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School Inhaler Program

A new state law in 2017 and related Arizona State Board of Education regulation now make it possible for public, charter and private schools to administer emergency Albuterol inhalers if a student or adult experiences respiratory distress.

Asthma prevalence among children is about 10%.  In Arizona, severe respiratory distress among children leads to lost school time and approximately 2,700 9-1-1 calls every year.  About 50% of these calls result in EMS transports to the emergency department.

A 2-year pilot program for stock inhalers at schools in Tucson demonstrated a 20% reduction in 911 calls and a 40% reduction in emergency transports.  The program designer, Professor Lynn Gerald, PhD, MSPH, of the University of Arizona Asthma & Airway Disease Research Center, spearheaded passage of a law that allows schools in Arizona to implement this program. 1

Pima County, which includes the Tucson metropolitan area, implemented the inhaler program in 230 schools in the 2017-18 school year. Outcomes:

  • Schools documented 1,026 stock inhaler uses 
  • 82.4% of uses had a previously known asthma diagnosis
  • 5 calls to 9-1-1 with EMS transport (0.5%)
  • 1 call to 9-1-1 with no EMS transport (0.1%)
  • 773 kids returned to class (83.9%)
  • 142 returned home with caregiver (15.4%)
  • The program costs about $100 per school for Albuterol and spacers 

Based on Medicaid reimbursement rates for EMS transport and ED admission, the estimated cost savings per year in Pima County: $130,000. If the program becomes statewide, cost savings would be an estimated $900,000 per year.

Pima County Sponsors for the first year included the Mel and Enid Zuckerman College of Public Health, Banner University Medical Center-Tucson with its donation of Albuterol medication, and Thayer Medical Corporation, which donated spacers. Ongoing sponsors include Mel and Enid Zuckerman, Banner University Medical Center-Tucson and Thayer Medical Corporation.

Maricopa County Department of Public Health launched the school inhaler program in the Phoenix metropolitan area in 2018-19. 70 schools have signed up to participate starting in August. Funding for the first year supply of medication is being provided by the county and Banner Foundation. Schools in this county can enroll and follow a step-by-step guide at this site: https://ssmp.maricopa.gov/. For assistance or questions, contact PublicHealthNurse@Maricopa.gov.

Prescott Unified School District will offer the program beginning in the 2019-20 school year and Dr. Gerald is working with the Navajo Nation to provide it for several tribal school districts, with the participation of the Indian Health Service.

Program Components:

The inhaler regulation, pursuant to Regulation ARS 15-158, includes the following provisions:

  • School districts that elect to administer inhalers shall develop inhaler policies and procedures in compliance with the regulations
  • At least two designated employees per school must complete annual online training to recognize the symptoms of respiratory distress and how to render emergency treatment; the proper storage of medications; and emergency follow-up procedures.
  • Participating schools are required to have a standing order for use of the medication from a school or public health Medical Director, licensed physician or nurse practitioner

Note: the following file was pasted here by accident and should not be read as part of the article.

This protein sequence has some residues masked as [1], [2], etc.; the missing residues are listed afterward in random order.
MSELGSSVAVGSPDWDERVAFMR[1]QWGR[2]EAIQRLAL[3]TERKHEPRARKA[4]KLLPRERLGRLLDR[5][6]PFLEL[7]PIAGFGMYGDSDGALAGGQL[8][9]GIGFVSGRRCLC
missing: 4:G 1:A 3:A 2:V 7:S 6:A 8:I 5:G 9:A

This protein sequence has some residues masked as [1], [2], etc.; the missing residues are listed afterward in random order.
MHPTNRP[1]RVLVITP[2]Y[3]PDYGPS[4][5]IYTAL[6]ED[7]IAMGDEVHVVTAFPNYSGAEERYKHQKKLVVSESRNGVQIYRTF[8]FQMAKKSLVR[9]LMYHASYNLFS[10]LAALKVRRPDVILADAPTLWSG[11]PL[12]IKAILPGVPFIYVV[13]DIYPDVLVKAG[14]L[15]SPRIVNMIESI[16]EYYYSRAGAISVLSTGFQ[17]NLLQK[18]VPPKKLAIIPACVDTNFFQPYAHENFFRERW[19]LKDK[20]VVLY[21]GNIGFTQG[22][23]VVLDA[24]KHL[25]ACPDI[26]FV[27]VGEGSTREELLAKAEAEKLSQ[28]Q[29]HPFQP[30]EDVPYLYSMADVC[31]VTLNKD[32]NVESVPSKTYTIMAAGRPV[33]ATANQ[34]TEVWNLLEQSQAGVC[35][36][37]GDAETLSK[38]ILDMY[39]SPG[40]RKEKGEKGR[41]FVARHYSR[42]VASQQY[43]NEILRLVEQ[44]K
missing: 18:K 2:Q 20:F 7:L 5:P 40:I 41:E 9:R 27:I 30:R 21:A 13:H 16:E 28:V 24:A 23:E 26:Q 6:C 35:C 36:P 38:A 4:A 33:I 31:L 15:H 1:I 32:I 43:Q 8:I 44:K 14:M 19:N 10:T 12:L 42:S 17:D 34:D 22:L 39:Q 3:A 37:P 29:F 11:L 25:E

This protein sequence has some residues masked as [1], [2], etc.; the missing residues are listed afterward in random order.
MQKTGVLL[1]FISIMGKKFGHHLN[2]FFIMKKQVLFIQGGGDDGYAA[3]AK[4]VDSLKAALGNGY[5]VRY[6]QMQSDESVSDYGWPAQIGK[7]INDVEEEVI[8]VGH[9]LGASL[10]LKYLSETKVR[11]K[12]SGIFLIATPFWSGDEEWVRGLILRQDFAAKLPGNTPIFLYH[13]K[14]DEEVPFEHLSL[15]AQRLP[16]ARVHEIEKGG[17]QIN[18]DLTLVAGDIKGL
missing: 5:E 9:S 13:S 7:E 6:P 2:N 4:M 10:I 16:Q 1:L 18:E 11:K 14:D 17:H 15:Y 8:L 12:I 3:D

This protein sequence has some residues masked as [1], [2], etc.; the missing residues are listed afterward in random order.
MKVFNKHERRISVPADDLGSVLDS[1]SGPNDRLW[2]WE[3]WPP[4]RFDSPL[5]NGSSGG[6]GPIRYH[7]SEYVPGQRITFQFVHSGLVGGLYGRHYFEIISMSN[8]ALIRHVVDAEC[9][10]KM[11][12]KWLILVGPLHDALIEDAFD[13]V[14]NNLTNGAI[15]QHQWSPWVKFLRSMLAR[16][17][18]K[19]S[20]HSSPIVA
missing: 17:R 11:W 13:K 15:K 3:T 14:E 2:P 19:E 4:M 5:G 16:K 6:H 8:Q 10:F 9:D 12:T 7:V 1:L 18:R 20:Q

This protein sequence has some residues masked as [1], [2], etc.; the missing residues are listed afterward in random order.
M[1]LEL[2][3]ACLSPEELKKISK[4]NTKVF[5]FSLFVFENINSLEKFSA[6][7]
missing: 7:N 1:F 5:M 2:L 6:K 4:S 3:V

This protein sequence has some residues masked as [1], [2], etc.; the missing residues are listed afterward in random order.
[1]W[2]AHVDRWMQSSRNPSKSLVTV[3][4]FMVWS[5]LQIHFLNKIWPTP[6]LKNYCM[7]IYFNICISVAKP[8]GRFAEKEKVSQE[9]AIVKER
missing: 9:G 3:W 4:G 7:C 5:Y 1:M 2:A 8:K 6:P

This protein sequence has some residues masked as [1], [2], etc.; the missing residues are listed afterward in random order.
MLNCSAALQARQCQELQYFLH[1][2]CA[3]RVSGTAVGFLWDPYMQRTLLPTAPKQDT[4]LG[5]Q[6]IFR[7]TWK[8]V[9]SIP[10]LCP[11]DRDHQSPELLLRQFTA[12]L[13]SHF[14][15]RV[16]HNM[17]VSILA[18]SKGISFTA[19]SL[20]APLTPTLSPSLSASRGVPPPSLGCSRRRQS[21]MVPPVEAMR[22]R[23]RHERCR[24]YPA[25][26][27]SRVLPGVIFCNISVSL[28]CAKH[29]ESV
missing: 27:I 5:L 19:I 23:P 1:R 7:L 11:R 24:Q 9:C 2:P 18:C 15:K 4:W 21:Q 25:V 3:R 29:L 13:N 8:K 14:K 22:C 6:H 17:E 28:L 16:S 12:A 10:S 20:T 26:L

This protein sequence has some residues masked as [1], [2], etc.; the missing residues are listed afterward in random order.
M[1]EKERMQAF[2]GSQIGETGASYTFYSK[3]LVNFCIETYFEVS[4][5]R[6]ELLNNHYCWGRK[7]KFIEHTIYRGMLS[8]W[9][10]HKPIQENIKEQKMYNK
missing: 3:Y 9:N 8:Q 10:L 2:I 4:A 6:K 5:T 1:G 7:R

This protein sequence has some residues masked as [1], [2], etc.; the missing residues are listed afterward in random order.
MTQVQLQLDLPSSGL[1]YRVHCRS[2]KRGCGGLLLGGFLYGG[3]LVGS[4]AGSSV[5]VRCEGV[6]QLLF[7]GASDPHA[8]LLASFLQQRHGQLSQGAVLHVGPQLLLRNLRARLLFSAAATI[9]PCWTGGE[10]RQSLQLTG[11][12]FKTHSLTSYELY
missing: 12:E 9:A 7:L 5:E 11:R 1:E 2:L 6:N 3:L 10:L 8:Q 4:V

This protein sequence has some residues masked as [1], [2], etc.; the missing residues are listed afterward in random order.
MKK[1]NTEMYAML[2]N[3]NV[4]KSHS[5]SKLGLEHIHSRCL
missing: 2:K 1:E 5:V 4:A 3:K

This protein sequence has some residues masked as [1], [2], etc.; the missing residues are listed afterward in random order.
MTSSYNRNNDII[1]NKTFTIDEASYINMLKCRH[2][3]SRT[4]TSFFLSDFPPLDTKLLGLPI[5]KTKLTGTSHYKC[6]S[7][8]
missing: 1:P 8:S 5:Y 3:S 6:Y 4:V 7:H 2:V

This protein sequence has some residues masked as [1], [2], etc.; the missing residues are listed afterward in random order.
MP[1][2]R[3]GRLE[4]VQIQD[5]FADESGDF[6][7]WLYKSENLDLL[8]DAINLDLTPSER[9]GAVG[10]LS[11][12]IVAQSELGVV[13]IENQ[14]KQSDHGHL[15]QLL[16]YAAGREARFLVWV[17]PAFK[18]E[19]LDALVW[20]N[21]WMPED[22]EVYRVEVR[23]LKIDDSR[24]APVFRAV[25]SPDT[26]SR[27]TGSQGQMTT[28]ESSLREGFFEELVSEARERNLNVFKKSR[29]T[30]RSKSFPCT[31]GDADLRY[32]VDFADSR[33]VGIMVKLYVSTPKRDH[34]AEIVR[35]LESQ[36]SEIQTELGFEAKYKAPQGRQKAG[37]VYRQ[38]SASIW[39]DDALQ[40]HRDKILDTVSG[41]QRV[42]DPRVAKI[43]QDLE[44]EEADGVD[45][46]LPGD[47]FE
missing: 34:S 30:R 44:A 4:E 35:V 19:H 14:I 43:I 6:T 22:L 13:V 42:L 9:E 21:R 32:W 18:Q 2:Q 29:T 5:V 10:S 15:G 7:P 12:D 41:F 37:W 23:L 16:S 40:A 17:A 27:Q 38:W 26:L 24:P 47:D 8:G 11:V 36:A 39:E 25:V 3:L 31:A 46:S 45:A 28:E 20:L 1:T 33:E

• The trained staff members shall be responsible for
    • Acquiring the medication and inhalers
    • Storing and managing the medication properly
    • Administering the medication to students or adults who exhibit signs of respiratory distress while at school or a school-sponsored event
    • Contacting the parent or guardian regarding the incident
    • Contacting 9-1-1 if necessary
    • Documenting and retaining the incident data
  • Schools may accept funding or grants to purchase inhalers and spacers
  • Medical providers who sign standing orders, the school district and employees of participating schools are immune from legal liability

Supplies Needed:

Most schools begin with one 60-dose Albuterol inhaler and 5 spacers.

Spacers make it easier for medication to reach the lungs, and also mean less medication gets deposited in the mouth and throat. For example, this is a paperboard design that stores flat and pops up for use.

The inhaler can be used for multiple people as long as each person uses a different spacer. Schools with more than 800 students might need additional supplies during the year, depending on how often the medication is used.

Cost of the Program:

The supplies cost up to $100 per school for one unit of Albuterol and 5 spacers. Many schools find the funding in their budget for health services. For schools without funds for start-up, donations may be available from parent-teacher groups, local boosters, hospitals, the county public health department, health providers or parents.

How to Get Started:

All the resources for starting the program are available by clicking the menu items at the left.

Questions specific to the implementation may be sent to Ashley Lowe via email at Stockinhaler@email.arizona.edu.

1. LB Gerald, J Disney, J Gerald, A Thomas, G Wilcox, MA Brown. Implementation and Evaluation of a Stock Albuterol Program for Students with Asthma. Annals ATS Volume 13 Number 2, February 2016

About the Coalition

As a nonprofit partnership since 1996, AAC has worked together with concerned stakeholders including public health, environmental quality, managed care, education, individual physicians and nurses, hospitals, foundations, families and other colleagues.



Arizona Asthma Coalition

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